Decius Revealed

Perhaps the most illuminating insight into the agenda of the Trump administration is to be derived from the anonymous writings of Michael Anton, formerly known as “Decius,” in his whimsically titled Journal of American Greatness. This latter fluttered by, enticing and agitating political junkies in something like the the way the anonymous publication of Primary Colors did once upon a time. Part of the fascination of the writings is that they are clearly highly intelligent, of no clear conservative pundit orientation although their author clearly moved among conservative pundits, and yet they present themselves as articulating “Trumpism,” which seemed simply impossible on the assumption that Trump was an unelectable buffoon.


The author of these writings is now a senior national-security official in the Trump White House, and arguably, what he has to say gives us the underlying unity behind the disparate positions we are coming to associate with Trump. The principal interest is that if they reveal the dominant thrust of the administration, what they reveal is not as a form of Putin-hugging isolationism, but nationalism on steroids. I will leave it to my fellow Poseidonians to determine whether we should be worried about that or not.


There’s nothing for it. You simply have to read them, and take comfort, or be harrowed, as your prior commitments dictate. Our new populist president has some intriguingly elitist friends, but at least they’re really angry elitists.


One comment on “Decius Revealed

  1. CL says:

    If we marched back into Iraq next year, then I’d say Trump is a neocon, but Trump was willing to say ‘we destabilized the region’ or ‘we created a power vacuum’ whereas others are not willing to take any position that might seem anti-military. Haley has addressed the UN, saying that US sanctions on Russia will remain in place until they withdrew from Crimea, a mark of emerging continuity between this administration and the last. Considering that Republicans are now talking about ‘repairing’ Obamacare, the notion of swift or abrupt policy changes at the whim of the partisan majority appears to be limited by a deliberation about outcomes such as the dire political consequences of kicking twenty-million people off of Medicaid. This is still the same federal government, and there isn’t a real blow to the establishment when the usurper is lawfully elected and forced to accept that his victory is a formality instead of a loud popular mandate. I don’t think that you can classify Trump populism within the scope of political categories that it sought to transcend as an electorate, which, while it hasn’t changed completely in the twelve years since Bush was reelected, has shifted focus from foreign policy to economics. Trump wasn’t elected for being pro-military or tough on terror, but for being tough on immigration, outsourcing, offshoring, etc.—economic priorities that provided the only conceivable reason for vague rational people to support him, whether or not his proposed solutions are complete or effective. He will do his best to deliver on his campaign promises, and the result will probably be similarly misguided and ineffective policy that is overdetermined by its symbolism of the electorate. The same as the last president.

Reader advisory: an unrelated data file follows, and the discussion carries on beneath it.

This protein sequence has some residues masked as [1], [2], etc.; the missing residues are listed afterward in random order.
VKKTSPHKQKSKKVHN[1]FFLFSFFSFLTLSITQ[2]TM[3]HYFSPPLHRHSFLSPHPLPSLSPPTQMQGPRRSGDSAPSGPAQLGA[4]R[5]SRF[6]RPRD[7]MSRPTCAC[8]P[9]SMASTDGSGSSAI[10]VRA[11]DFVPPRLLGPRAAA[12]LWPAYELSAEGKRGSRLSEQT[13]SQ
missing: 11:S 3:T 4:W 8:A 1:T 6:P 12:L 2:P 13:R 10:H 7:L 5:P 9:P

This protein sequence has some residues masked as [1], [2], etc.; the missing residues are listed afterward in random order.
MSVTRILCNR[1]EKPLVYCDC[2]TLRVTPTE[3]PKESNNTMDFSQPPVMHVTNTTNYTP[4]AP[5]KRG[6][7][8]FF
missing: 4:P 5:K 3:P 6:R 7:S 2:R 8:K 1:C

Our system wasn’t really designed to function, it was only designed to represent us, and limit the exertion of power. The rest is the monopoly on the legitimate use of force accompanied by the mere prudence of due process. So the law will never be more precise than the people actually demand. The lesson of this election, with people up in arms and barking nonsense on either side, is the pointlessness of looking to government as the policy leader, as if government must unite the realm of domestic human affairs, which circumscribes and limits the acts of government. In its active form, it is only the specialized implementor, and in its passive form, only a symbol of collective inertia and stable interests. A real movement does not begin with representation, and so there isn’t any more to fear in Trump’s America than what has been here all along, blending in whenever people are busy making things and getting paid. I hope for absolutely nothing from this administration, but if there is an idiot in a White House, then perhaps there is a similarly unlikely success hovering somewhere over rock bottom. Trump’s occasional appeal was just the anomaly, not ‘voter anger’, but the unlikely becoming likely, the promise of change to nothing in particular except whatever the odds didn’t favor. I didn’t want chaos, so I voted for myself. I forgave him for his belligerence and stupidity because he was the underdog. I am ever-more concerned about the outcome of his policies, but I was always more concerned about the reaction of his opponents. That is another topic entirely.

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